Observe, Test, Iterate, and Learn

I practice human centered design, but what does that mean? It actually could mean a variety of things. We teach a method. We say, first of all, let’s go out and watch people observe, do fieldwork. They see what they really do in their lives, whether it’s education or entertainment or their jobs. Find out what happens because don’t ask them. People often don’t realize what they need because people are used to what they’re doing. And if you ask them what their problems are, well, I’ll tell you something about what they’re trying to accomplish today and what’s in the way. Whereas if we watch and observe, we might think of an entirely different solution to their problems. So we start off by observing and then we actually try to figure out what is the real problem they’re facing and what are the possible solutions, and we think of a variety of solutions and then we try to see which one might be most appropriate. And we test we do a quick, rapid prototypes. We believe in our prototype. I can build something in a half hour that I can test with you. You know, a lot of engineers say, oh, gee, it’s going to take me six months to build this. How can we test it? We haven’t built now you fake it. We use methods from theater to make it make believe. You know, we take something out of our pocket. We take a piece of paper and say, make believe this is your new display. How would you use it?

We make things out of chalk. We make things out of cardboard. We make things out of foam core. We can cut things and make them do the right shapes. We can see how people would use them and experiment with them. You can even mock up an automobile with just a bunch of chairs in the right in the right order. And then as we learn what people need and what we’re going to build, we make better and better and better models and pretty soon a pretty final product. But we’re always testing, always iterating, changing what we’re doing because we’re learning. And even though I’ve had pretty near 50 years of experience watching, observing and understanding people and a Ph.D. in psychology, I’m always wrong. I’m always surprised because people are so variable, do things that are so unexpected. You’ve always got to go out and watch and test. Now, that’s the essence of human centered design. But you know something? It usually doesn’t work in a company. The reason it doesn’t work is because, well, Norman’s law, the day the product team is put together, it’s over budget and behind schedule. So that means that all of these wonderful early explorations and tests and iterations of the person in charge of the product is apt to say, yeah, what you want to do is the correct way of doing it, but we don’t have time. So we’ll have to skip it or maybe short circuited. Instead of spending a week, we’ll give you a few hours, but next time we’ll do it better. There is never a next time because the same story happens next time. So we have to change our ways. We have to adapt what we’re doing. This means we should always be studying people even when there’s no product in mind on the side, so that when the product team is assembled, we’re ready. We can say, oh yeah, we’ve been studying that. That also means that we sometimes short circuit, we say, OK, let’s quickly do something, do a few cycles in a day so we can learn something, because it’s really important that we keep up with the product cycle because the normal methods, while I don’t really fit what we’re trying to do and the new agile programing methods are very good for some things, they’re not so good for us because the programmers want to start programing on day one even before we know we want to build. So but we can’t say, oh, no, you must do it our way.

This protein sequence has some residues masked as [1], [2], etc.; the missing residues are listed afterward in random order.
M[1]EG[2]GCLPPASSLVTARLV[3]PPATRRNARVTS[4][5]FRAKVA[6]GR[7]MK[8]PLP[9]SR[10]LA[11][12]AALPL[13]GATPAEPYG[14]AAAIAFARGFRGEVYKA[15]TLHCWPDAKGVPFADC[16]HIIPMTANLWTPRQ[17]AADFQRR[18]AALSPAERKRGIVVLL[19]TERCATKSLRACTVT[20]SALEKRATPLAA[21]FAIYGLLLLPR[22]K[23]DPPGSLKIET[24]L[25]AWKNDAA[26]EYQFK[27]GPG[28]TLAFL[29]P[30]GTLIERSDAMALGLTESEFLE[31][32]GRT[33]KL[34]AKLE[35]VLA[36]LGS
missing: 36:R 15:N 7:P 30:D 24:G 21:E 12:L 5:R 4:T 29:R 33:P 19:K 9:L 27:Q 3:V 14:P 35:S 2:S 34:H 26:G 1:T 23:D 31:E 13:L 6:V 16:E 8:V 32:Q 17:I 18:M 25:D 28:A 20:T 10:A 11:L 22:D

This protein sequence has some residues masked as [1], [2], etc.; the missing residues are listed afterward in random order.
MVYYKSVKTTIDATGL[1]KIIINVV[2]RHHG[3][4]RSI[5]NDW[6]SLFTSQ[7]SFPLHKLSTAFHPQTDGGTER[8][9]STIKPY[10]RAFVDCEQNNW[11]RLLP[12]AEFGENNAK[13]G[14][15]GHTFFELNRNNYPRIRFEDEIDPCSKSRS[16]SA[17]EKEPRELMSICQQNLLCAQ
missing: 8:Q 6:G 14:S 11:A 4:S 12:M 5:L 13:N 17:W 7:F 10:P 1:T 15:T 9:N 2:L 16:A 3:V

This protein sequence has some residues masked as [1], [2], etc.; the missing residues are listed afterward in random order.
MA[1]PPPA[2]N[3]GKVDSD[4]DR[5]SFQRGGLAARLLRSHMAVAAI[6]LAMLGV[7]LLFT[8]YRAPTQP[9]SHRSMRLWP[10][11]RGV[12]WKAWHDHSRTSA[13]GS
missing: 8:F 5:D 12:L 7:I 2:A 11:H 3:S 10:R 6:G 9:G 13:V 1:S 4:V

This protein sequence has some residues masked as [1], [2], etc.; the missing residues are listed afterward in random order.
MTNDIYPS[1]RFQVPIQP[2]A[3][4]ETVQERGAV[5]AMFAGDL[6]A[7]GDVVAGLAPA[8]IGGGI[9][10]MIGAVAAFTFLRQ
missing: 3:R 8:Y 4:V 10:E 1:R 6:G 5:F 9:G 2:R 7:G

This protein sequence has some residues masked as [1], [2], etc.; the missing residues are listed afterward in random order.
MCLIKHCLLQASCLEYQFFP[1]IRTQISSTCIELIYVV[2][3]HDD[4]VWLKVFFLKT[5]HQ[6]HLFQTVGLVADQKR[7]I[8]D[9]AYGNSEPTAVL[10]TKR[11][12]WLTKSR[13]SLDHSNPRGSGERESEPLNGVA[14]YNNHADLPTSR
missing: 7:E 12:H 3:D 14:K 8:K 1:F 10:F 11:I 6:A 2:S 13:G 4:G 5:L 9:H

We have to figure out how to work with them as partners. That’s human centered design.

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